3.

You are in the shower You turn your eyes away from your body & watch as they land on a large many-legged unidentifiable object splayed in a high corner on the wall For more seconds than you care to share you imagine a palmetto bug baiting contraption You can see yourself untrapping them releasing them to the world of the bathroom They will crawl up the wall away from you scramble to be the first to get to the many-legged object that has made itself comfortable on its high perch You see the palmetto bug & you see the other terror You shiver and turn your eyes back to your body You move the shower curtain and peek out Le animal is not waiting for you You have doubts about her ability to leap twelve feet to catch the many-legged unidentifiable object You imagine a contraption akin to cat stilts and laugh until your fear hurts



4.

The many-legged terror is on the loose Le animal cannot catch its scent & in your dread of seeing the thing appear suddenly on a necessary object—toilet sink counter floor edge of tub—you forget to misplace fear Fear—its heady obnoxious odor—has permeated the interior and potentially thrown le animal permanently off track You believe her to be relentless in her quest for the many-legged terror You have to believe in her love of the hunt You have crowned her Athena You are her counsel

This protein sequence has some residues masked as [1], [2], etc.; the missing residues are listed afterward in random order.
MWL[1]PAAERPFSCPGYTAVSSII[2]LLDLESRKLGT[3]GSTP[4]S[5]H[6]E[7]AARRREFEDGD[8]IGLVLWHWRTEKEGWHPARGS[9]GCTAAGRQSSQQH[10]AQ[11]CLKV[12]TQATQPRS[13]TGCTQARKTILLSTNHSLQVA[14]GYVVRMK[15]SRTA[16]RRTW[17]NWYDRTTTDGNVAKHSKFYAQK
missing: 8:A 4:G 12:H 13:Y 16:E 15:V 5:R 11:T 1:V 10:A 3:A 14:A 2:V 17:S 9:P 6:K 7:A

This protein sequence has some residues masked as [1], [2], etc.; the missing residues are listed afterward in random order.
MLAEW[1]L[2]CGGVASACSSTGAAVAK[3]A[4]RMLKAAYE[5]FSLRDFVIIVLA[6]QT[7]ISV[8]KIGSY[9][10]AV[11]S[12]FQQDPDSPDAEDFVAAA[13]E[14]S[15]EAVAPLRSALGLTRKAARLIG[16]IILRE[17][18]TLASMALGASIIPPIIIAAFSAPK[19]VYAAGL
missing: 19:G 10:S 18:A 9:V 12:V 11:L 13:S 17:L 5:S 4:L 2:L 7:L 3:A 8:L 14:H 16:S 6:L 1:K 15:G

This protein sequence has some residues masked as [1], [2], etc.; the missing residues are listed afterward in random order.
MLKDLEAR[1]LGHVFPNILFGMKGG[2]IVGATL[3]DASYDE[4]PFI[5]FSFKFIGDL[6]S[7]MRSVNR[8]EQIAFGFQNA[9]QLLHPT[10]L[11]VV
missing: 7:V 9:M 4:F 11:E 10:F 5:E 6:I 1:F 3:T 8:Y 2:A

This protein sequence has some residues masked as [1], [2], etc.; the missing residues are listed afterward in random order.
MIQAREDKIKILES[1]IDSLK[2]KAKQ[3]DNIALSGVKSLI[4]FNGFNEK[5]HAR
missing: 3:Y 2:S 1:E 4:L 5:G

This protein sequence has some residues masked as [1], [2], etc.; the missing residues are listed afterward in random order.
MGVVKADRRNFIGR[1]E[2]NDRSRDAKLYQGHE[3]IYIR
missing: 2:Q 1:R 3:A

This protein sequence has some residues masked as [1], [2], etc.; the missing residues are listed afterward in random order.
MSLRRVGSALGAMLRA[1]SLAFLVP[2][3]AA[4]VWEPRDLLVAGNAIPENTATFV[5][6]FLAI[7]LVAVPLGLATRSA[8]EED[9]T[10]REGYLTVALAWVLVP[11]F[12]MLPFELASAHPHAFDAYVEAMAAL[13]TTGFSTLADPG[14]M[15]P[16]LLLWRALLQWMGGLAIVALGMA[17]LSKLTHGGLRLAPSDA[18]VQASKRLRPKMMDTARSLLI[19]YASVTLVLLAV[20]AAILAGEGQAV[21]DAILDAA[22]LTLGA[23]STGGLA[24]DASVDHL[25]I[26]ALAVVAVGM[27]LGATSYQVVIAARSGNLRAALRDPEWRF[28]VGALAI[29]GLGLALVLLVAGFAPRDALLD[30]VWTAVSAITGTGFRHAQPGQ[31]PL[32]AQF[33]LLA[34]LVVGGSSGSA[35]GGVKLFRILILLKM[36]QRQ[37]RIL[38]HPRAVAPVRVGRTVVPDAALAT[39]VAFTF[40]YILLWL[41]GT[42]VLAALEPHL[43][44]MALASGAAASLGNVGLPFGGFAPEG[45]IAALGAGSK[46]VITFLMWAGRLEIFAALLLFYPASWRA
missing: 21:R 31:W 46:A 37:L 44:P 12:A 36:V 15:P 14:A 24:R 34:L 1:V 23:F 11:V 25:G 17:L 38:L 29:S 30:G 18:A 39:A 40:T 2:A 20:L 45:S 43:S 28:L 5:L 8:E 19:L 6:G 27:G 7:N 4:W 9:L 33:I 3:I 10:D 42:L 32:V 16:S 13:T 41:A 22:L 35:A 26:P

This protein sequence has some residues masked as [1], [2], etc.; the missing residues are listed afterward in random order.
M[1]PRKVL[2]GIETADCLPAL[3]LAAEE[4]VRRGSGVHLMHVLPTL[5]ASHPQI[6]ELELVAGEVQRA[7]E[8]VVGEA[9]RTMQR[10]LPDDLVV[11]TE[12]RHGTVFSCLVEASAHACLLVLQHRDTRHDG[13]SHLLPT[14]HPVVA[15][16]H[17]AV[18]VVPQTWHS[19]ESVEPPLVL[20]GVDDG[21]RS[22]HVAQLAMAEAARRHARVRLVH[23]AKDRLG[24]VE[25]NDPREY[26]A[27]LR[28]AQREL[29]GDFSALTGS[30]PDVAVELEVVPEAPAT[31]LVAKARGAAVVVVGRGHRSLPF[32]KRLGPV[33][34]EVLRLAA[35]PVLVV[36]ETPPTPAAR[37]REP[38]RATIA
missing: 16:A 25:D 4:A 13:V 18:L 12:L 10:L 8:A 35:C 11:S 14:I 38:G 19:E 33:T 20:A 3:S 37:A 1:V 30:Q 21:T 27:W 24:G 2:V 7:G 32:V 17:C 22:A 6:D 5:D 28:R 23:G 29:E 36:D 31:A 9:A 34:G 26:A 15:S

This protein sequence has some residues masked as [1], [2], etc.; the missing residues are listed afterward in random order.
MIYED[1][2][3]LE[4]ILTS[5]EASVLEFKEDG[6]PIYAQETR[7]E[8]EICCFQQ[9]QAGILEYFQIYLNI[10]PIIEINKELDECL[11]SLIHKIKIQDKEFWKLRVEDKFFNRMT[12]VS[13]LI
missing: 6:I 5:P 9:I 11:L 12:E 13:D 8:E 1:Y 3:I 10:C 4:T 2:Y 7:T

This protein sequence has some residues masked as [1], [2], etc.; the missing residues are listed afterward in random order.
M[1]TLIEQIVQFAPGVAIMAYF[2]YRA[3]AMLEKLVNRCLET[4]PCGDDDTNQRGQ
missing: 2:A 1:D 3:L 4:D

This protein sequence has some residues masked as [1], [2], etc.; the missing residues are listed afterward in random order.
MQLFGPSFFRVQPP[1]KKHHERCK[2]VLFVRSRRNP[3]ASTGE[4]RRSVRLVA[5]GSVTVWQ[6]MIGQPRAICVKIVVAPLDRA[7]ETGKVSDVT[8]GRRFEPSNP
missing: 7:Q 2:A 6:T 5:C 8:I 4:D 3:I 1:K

5.

You wait for the many-legged terror to make a fatal mistake Le animal waits for you to pull out the laser pointer You two have debated the finer points of hunt and attack Le animal has ceased and desisted to sniff out the terror You have planted the terror in your mind You each look at the windows and doors You smell the judgment of the neighbors who would tell you to close yourselves in & lock the terrors out You understand the terrors will always a find a way to enter—through an unaligned door a swollen window frame a mail slot a yawn You can not hide The terror hides You are exposed and close the windows and lock the doors Lock the terror inside Le animal turns her nose to the air You turn your alarm to shiver




6.

There are many other creatures in the air—flies    mosquitoes—keeping the hidden many-legged terror warm   fed You listen to the train crying in the night Le animal relieves herself She has turned to comfort You have given in to a resignation at the border of erratic and calm Le animal’s tongue clearing debris from her fur    the musician’s haunting piano tune below the floorboards    the wrecking rain and wind drumming the windows    Fugue Before the Hunt



7.